Bristol’s boating community is as diverse as its land-based neighbours; Georgette McCready met some of the lucky few who live and work on the water. Photography by Jacob Little

Many people enjoying a stroll along the Bristol dockside in the sunshine will have paused to admire the variety of boats moored in the Floating Harbour and thought wistfully that living on the water looks very appealing. But before you rush off and buy a Dutch barge or narrow boat, the bad news is that mooring space in the harbour and docks is so limited that Bristol Harbour Authority has had to close its waiting list to applicants.

“There’s a long waiting list for residential moorings which is currently closed,” the Bristol harbour website clearly states. “The residential berths are currently fully allocated and rarely become available, and no other residential use of vessels is permitted.” There is also a limited number of leisure, that is temporary, moorings and these too are currently running at full capacity.

But what is it like to live or work on a boat in the very heart of Bristol, so near all the city’s attractions and yet in a peaceful environment, with traffic confined to a few passing boats and ducks?

Philippa Bungard is operations manager for Bristol Ferry Boats, which she runs with her husband Ian. Ian founded the ferry company in the late 1970s and the couple returned to the business in 2012 when a dramatic bailout bid saw the five-strong ferry boat fleet bought by a group of benefactors the Bungards nicknamed The Rescuers. The story has been told, many times, of how the ferry boat business was saved and resurrected in 2013 as a community-based operation with hundreds of shareholders, which is now run with Ian and Philippa at the helm and a staff of around 35 part-time workers and 11 skippers.

Philippa has lived on boats for many years, from her early days as an art student in Banbury – before coming to Bristol at the age of 22. She is a champion of the local boating community, believing that more should be done in the city to encourage boat life as a viable and affordable option for people living and working in Bristol.Emily, one of Bristol Ferry’s veteran wooden boats, in her yellow and blue livery.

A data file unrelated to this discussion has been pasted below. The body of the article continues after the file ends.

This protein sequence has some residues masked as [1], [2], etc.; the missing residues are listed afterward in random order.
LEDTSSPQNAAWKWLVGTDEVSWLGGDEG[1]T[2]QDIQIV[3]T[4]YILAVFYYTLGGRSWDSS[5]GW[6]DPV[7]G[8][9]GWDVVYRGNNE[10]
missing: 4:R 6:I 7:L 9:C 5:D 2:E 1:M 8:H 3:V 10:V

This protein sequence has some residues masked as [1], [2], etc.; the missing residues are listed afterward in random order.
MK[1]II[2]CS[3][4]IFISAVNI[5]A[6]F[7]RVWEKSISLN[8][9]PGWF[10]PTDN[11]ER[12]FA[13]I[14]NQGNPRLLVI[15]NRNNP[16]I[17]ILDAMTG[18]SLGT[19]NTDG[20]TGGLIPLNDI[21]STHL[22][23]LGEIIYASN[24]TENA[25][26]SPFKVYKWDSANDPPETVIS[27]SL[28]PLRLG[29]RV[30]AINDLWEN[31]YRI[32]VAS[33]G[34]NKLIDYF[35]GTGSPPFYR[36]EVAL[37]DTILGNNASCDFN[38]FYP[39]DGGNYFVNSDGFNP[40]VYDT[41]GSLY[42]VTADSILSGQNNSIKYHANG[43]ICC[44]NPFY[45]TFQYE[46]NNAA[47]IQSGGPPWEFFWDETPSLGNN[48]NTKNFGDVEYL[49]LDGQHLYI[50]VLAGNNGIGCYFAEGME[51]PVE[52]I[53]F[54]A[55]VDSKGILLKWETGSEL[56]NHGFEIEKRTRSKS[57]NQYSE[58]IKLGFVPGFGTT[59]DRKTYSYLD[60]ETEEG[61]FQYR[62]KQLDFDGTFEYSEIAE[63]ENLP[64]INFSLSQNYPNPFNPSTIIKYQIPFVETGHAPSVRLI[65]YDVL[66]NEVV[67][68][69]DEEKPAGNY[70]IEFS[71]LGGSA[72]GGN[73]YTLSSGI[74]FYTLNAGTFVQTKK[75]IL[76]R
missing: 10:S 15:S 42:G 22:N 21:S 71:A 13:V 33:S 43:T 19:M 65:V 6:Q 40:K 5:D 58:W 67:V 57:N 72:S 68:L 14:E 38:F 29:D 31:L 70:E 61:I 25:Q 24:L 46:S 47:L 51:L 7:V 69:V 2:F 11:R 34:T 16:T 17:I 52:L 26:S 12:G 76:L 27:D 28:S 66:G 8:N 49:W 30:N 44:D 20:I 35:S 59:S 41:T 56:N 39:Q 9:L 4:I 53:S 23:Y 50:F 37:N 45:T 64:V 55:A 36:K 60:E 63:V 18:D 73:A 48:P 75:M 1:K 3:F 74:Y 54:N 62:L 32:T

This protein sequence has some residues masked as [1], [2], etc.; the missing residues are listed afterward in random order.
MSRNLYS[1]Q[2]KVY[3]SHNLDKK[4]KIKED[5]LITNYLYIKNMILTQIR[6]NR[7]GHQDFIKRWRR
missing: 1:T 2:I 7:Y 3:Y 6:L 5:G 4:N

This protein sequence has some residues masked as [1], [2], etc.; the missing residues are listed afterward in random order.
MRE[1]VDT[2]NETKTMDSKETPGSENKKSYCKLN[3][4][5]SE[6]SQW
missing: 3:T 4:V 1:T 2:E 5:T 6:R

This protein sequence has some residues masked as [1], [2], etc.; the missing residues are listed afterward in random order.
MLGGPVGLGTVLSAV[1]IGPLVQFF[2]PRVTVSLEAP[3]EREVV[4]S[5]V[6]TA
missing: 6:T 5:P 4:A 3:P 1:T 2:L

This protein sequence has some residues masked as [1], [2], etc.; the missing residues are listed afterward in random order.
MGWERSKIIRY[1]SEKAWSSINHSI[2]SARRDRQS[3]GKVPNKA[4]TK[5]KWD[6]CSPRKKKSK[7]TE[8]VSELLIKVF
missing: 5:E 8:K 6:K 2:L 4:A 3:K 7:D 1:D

“There’s no doubt that the harbour is the jewel in Bristol’s crown,” she says, perched on one of the Bristol Ferry Company’s veteran wooden boats, which are painted in the distinctive blue and yellow livery. “And we’re delighted that we’re now able to run an outreach programme which means we can get people who live in Bristol but would never think of coming down here, to enjoy trips out on the water. We’ve been able to bring isolated people and community groups out on boats and they love it.”

The Bungards’ current floating home is the palatial Ellen, which as Philippa says, gets many admiring glances for its colourful floral displays. “People come down to the water and they want to see all these diverse and bright boats. They love strolling along and looking at the houseboats. I’d really like to see more done to let more people live on boats. More pontoons could be put out to allow more moorings.”

Philippa’s graduate daughter Tilly was born on a boat and, following her parents’ example, has bought a narrow boat which they are all working on restoring. Tilly is going to take her boat to London, travelling along the Kennet and Avon Canal and, from there, navigating the River Thames, to a mooring in London so she can continue to work and live in the capital.

Pete Johnson, a freelance web designer, loves his city centre home, floating not far from King Street, on Welsh Back. He lives aboard a 72ft narrow boat with his dog Margot, spending some of his time working from home.Wed designer Pete Johnson operates on a very different type of time; ‘boat time’

“I’ve lived on the boat for two and a half years,” he says. “I’d spent ages looking for one to rent and was lucky to find this one. A lot of people have lived on this boat before and it’s a great space with a great location. In the summer evenings I take the little rowing boat out and enjoy the freedom of being about to roam about. It’s just nice to be here, gently rocking on the water with the ducks and swans going past.